McNamee JP, Bellier PV, Gajda GB, Miller SM, et al (2002 a)

In this study human blood cultures from five volunteers were exposed to a 1.9 GHz continuous-wave radiofrequency field (RF) for 2 hours. In different experiments mean SARs were 0.0, 0.1, 0.26, 0.92, 2.4, and 10 W/kg respectively. Temperature was maintained at 37.0 ± 0.5 °C.

There was no evidence of DNA damage from the alkaline comet assay that is used in many of the other papers that examine this issue. Similarly, there was no evidence of any increase in micronuclei formation compared with controls.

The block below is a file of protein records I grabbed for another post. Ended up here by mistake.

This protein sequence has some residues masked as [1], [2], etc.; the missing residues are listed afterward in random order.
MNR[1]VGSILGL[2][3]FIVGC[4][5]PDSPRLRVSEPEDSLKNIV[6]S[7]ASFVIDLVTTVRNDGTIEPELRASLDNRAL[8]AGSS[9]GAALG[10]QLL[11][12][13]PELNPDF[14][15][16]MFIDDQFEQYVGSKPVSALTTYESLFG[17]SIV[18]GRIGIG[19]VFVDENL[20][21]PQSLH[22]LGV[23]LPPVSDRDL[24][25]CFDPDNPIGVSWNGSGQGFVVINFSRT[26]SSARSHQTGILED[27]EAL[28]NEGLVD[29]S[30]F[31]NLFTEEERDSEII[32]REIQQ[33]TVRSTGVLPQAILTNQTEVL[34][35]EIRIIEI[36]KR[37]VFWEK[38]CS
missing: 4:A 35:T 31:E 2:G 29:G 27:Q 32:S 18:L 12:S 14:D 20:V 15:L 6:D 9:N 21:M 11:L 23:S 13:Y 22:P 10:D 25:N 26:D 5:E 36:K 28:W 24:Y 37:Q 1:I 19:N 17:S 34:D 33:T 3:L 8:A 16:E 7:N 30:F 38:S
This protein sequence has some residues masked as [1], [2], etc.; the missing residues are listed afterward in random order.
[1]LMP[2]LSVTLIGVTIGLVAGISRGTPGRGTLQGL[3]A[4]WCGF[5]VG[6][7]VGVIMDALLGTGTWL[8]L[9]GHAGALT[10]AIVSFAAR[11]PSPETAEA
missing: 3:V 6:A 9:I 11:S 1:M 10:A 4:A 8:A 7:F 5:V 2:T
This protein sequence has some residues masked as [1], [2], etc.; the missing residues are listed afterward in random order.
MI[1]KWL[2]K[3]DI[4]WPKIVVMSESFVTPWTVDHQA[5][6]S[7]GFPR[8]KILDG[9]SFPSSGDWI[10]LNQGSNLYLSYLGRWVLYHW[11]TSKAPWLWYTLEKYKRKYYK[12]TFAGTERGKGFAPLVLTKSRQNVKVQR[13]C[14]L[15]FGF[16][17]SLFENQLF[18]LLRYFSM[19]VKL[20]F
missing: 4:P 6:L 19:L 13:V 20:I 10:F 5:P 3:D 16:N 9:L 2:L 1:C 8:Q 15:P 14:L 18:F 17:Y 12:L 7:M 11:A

The authors compare their results with those obtained by other authors. They postulate that the increase in micronuclei formation observed by Zotti-Martelli et al. (2000) may have been due to sample heating, and that the results of Tice et al. (2002), obtained after 24 hours incubation, could have resulted from changes in the pH of the samples. They are not able to explain the different results reported by d'Ambrosio et al. (2002).

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